“Please pull your mule over to the side of the road,” the voice came to us loud and clear, polite yet firm, from a North Liberty Police squad car behind us.
It was a late summer afternoon, Sabra and I were on our way to Bob’s Place, a tavern in North Liberty about two miles from our home. Sabra was riding Dan, the one-eyed mule, and I was leading Buzz, my beloved dog of many years. We adopted Dan a year earlier, and he proved to be a great addition to the family.
Dan joined Buzz and me on our daily walks through the scrubby woods near our home, and proved to be a fine companion, unlike his half-brother the horse. I’m not an expert, but I do know enough to say that horses can be skittish in the woods. A horse might balk at crossing a stream, for example, or refuse to traverse a rocky slope. Not Dan. He’d go through, over, or under anything you pointed him at. I especially appreciated him when we’d come to a patch of multi-flora rose, the biological equivalent of concertina wire. I could point Dan into it and then get behind him in his wake, holding his tail, while he plowed through the tangle, his leathery skin oblivious to the sharp barbs.
Sabra loves all animals, the bigger the better. Dan was the biggest and she loved him the most. Nothing was too good for Dan including: the building of a special addition to our barn to shelter the beast; the declaration of war on the flies that tormented him; and an operation to deal with his eye.
As detailed earlier, Dan’s bad eye was an oozing, disgusting mess that his previous owner dealt with by covering it with a crude patch made of a fly screen, duct tape and the cup from an athletic supporter. Out of sight, out of mind. Our mule must have it better, and the call to the vet went in shortly after adoption.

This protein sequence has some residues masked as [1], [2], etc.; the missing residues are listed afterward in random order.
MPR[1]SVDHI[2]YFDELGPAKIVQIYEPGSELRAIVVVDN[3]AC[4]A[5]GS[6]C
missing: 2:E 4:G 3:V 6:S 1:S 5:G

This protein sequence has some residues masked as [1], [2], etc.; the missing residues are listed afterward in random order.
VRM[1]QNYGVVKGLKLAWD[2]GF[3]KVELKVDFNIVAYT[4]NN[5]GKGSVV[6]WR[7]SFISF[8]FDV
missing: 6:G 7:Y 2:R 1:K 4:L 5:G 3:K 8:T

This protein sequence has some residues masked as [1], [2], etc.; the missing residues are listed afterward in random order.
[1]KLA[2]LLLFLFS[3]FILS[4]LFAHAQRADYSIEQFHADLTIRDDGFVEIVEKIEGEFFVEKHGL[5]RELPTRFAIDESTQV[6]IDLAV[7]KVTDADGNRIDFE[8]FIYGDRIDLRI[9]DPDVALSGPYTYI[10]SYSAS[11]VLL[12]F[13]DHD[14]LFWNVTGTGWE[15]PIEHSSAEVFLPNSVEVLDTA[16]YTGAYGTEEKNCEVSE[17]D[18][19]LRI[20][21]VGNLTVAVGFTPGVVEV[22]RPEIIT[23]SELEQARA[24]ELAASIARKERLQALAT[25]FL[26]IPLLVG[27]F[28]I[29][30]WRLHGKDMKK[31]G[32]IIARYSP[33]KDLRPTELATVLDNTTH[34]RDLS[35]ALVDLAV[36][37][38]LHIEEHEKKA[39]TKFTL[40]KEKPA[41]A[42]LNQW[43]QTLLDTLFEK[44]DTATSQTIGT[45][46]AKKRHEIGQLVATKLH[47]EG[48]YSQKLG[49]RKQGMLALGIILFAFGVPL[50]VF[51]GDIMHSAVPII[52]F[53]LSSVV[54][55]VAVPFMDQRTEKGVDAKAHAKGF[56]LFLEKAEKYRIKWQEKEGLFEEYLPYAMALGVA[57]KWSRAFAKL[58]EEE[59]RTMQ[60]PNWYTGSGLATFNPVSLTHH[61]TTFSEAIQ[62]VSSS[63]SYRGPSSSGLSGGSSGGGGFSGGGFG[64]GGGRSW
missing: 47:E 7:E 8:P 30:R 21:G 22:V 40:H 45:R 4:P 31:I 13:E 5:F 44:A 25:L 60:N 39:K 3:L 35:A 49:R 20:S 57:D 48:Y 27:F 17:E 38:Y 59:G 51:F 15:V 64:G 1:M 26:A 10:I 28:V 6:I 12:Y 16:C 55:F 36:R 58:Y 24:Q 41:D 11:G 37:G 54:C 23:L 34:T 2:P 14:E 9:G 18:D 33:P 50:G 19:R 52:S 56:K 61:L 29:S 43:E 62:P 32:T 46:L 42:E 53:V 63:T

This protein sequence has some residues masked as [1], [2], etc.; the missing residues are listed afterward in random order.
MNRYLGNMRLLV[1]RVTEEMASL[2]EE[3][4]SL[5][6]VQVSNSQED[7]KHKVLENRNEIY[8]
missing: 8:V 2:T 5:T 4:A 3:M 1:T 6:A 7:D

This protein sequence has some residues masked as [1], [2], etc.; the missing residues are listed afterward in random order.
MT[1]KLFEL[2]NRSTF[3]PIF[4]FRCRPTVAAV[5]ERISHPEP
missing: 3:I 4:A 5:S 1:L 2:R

To my surprise, the procedure was performed on site. I helped by holding and regulating the IV bag full of saline solution and sedative. While I watched, the vet pulled out a pocketknife, splashed it with alcohol and gouged out the eye with all the ceremony of preparing a grapefruit for breakfast. Once the eye was removed, he sewed up the now-empty socket with needle a thread, and I added mule surgeon’s assistant to my resume.
The trip to Bob’s Place was our first with Dan. Bob’s Place was particularly animal friendly. Depending on which patron brought what pets, there might be more dogs in the bar than humans. There was even a hitching post set up in the shade on the property, mules welcome.
We were in sight of the bar when the policeman told us to pull over, not a hard task as we were traveling at a rate of about two miles an hour. The cop told us that it was illegal to operate a mule on city streets but we politely disagreed with him. “The previous owner road him into town frequently and he said it was legal,” I told him.
The policeman, being reasonable, agreed to go check while we had a beer in the bar. When he came back, he admitted that we were right: riding a horse or mule on city streets was specifically permitted. “But,” he added, “if you’re here after dark he must have DOT approved lights.”
So we got our ass out of town while there was still daylight. We didn’t want to risk an DMWU, driving a mule while unlit.